Following, respectively, the start image and final image (after background extraction with subtraction and equalization):
The colour calibration tool performs a balancing of the colours of a linear RGB deep-sky image. This video tutorial shows how to use the tool. Note that Background Equalization (now called Background Neutralization) has been moved in the calibration box because it is needed before any calibration.
Reducing green tint in processed images
This video tutorial shows how to remove the green tint in processed images using the graphical user interface. This function can also be accessed from the command line, with the rmgreen command.
Fast Fourier Transform (FFT)
A FFT algorithm is integrated to Siril in order to provide you a tool to evaluate fixed pattern noise of an image. You can thus remove the frequency pattern of the noise in the modulus file and save the result. Modulus and phase are saved in different files so you can compute the inverse transformation to retrieve the corrected image.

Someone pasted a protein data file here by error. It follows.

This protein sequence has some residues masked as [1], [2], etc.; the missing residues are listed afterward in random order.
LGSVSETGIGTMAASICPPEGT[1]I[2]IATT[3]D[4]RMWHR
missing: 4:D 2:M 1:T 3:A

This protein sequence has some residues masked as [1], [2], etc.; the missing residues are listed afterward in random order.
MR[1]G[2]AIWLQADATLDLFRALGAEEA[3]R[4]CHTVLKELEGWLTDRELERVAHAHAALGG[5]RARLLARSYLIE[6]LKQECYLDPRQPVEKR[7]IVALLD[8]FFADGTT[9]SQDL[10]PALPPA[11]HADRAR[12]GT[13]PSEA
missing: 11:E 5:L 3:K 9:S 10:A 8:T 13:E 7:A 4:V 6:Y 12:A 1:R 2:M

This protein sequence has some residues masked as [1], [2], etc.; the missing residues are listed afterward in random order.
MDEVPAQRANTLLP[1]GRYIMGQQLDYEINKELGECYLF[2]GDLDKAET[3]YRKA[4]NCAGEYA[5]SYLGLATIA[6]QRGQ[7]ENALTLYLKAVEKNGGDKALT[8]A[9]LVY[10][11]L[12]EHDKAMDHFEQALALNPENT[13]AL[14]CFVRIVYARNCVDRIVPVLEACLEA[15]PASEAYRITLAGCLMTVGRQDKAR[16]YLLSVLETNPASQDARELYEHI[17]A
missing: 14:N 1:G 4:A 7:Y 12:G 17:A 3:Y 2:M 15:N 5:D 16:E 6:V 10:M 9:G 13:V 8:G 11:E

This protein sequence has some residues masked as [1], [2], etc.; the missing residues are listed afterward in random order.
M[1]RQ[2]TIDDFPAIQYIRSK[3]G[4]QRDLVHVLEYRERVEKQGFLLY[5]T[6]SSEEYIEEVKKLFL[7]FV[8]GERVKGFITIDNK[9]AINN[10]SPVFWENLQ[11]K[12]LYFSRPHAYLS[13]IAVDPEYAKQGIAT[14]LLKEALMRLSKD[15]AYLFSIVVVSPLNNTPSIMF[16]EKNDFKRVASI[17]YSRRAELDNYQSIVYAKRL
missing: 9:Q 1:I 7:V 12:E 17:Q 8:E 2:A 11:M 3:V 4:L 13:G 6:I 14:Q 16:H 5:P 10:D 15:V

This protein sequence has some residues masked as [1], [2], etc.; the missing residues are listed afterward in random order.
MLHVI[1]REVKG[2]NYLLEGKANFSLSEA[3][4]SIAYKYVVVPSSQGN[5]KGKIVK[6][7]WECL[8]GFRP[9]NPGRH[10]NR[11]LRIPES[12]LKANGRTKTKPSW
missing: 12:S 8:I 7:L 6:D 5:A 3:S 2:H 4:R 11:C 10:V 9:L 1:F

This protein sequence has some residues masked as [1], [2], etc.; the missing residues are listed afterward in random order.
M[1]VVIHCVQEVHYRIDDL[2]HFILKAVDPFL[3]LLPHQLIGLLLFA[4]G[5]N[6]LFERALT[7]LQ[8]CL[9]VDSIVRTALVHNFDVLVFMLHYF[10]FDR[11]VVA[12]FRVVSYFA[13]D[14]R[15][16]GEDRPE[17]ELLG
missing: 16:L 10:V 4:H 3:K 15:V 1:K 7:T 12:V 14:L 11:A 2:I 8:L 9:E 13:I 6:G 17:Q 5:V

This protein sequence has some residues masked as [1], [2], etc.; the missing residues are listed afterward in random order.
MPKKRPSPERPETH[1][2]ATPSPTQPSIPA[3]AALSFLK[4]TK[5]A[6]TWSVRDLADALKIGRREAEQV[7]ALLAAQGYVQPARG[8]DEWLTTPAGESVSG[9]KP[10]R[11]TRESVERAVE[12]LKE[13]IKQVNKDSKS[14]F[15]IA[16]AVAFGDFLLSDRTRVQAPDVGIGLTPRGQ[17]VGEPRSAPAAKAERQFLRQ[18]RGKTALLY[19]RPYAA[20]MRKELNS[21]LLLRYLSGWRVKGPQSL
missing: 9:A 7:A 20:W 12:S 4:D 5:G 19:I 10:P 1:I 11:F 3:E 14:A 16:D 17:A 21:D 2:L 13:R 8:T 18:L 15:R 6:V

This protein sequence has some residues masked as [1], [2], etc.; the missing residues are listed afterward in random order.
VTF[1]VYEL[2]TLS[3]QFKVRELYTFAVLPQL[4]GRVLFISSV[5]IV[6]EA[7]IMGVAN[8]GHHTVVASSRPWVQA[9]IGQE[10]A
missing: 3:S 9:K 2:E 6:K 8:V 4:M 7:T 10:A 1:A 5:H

Tutorial for a complete image processing
An illustrated tutorial has been compiled to describe the usual processing steps for a single image processing, starting from the stacked file.
A new channel synthesis tool is provided in Siril. This tool allows you to mix and align up to 7 channels plus one for Luminance. The tool handles the binning, just make sure to not crop the picture before: the bin1x1 MUST be loaded first to give the composited image dimensions.
The first video shows a mixing between L, R, G and B channels with same size and no alignments needed: the L channel is given by an H-alpha processed image. This second video shows mixing between images with different binning. The alignment is also required.
After mixing, save your result and process it as you want.
Siril provides a few astrometry tools.
In particular, the PSF function that uses the Levenberg–Marquardt algorithm for minimization.
See the dedicated page for a video tutorial.